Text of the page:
A (hopefully) brave new world

As most Americans are reeling about the outcome of the presidential elections, the special needs community is taking it particularly hard.   I’ve not been able to put words to my thoughts and fears about Trump being elected.  Thankfully a fellow Rett momma warrior, Lauren Cooper Allen, did just that on Facebook’s Pantsuit Nation site and I just had to share.  You can click here to see the original post if you have a Facebook account and read all the amazing and beautiful responses.  I recommend that you read the responses.  It filled me with hope.

This is my 13 year old daughter Molly. She has Rett Syndrome (RS), a neurological disorder that effects 1 in 10,000 GIRLS and WOMEN worldwide.

Molly cannot walk or talk and often has uncontrolled hand movements much like the ones Donald Trump made fun of and mocked in reporter Serge Kovaleski.

15085596_10211510858434011_5619371133999671014_nI have watched, often silently, as my daughter is stared at. I have watched as people have pointed and spoken in hushed whispers “what is wrong with her?”.

I have spent tireless hours educating others on disability and acceptance, and my fears now have become a hard reality.

Not only does my family face catastrophic cuts to the social service programs that allow
us to care for her at home but I fear that the walls to tolerance and acceptance which we have worked so hard to chip away at are being slowly built back up.

How long before children think it is OK to mock, ignore and marginalize her? How long before she realizes that she is not a valued member of our society?

Here is my plea. If you see a disabled child, please, speak to them, smile at them, let their parents know that you are committed to taking care of the most vulnerable members of our society.

 

❤️

Photo credit: Elise Hanna

#togetherstronger #lovetrumpshate #buildlovenotwalls

 

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To supplement or not to supplement

Recently on one of the parent groups, a question was asked about whether or not it’s worth buying expensive supplements for your kiddo. I thought my response could be helpful to other parents on a similar journey so I’m sharing here:

I’ve been using Agape on and off for years. When I can’t find it or afford it, I use the stuff you get at wholefoods ‘child life’ I think is the brand. I also have used and am using a mix of other supplements for my kiddo on top of this. And have I seen results? How can you really know? And what results are you looking for?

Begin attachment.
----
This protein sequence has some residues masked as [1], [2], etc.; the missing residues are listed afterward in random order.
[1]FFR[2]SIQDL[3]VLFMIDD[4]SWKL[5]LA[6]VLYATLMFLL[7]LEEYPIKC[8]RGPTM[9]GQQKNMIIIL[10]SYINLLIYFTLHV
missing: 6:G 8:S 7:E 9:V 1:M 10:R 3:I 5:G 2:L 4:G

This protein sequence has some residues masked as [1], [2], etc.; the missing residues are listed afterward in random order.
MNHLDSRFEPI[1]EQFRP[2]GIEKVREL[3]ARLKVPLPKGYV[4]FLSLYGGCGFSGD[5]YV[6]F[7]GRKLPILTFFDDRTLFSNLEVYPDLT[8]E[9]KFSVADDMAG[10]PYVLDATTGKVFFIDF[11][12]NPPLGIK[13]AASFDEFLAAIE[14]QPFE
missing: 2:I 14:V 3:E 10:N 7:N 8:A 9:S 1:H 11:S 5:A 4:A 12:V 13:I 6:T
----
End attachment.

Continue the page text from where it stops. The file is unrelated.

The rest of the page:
My daughter isn’t ASD (autism spectrum disorder), she has a disorder that, among other things, can cause growth issues (i.e. head and feet and other body parts stop growing) and failure to thrive because of malabsorption in the gut. She also has sensory issues and struggles concentrating. She physically cannot sit still due her her disorder.

So what have I seen? Well one thing is that she is on the growth charts. And continues to grow (though her weight is very much on the low end of the charts, but so is mine). I also see that she is healthy. And is getting better at paying attention. But is it just because she’s maturing? Is it because she got lucky and doesn’t have the growth issues that the other girls with Rett Syndrome have?

I don’t know. But I’m going to keep supplementing her and ensuring she eats the cleanest and healthiest foods possible (she’s on modified GAPS) because it can’t do anything but help.

If you’re not comfortable paying for Agape, why don’t you try the child life supplement to see if it’s something your kid will even tolerate before investing in a big, expensive bottle.

This SN parenting journey is not an easy one. And I’ve realized that we can’t do everything all the time. So pick and choose the things you believe in and think can help your sweetie be the best kiddo s/he can be.

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Long and lean, happy and healthy!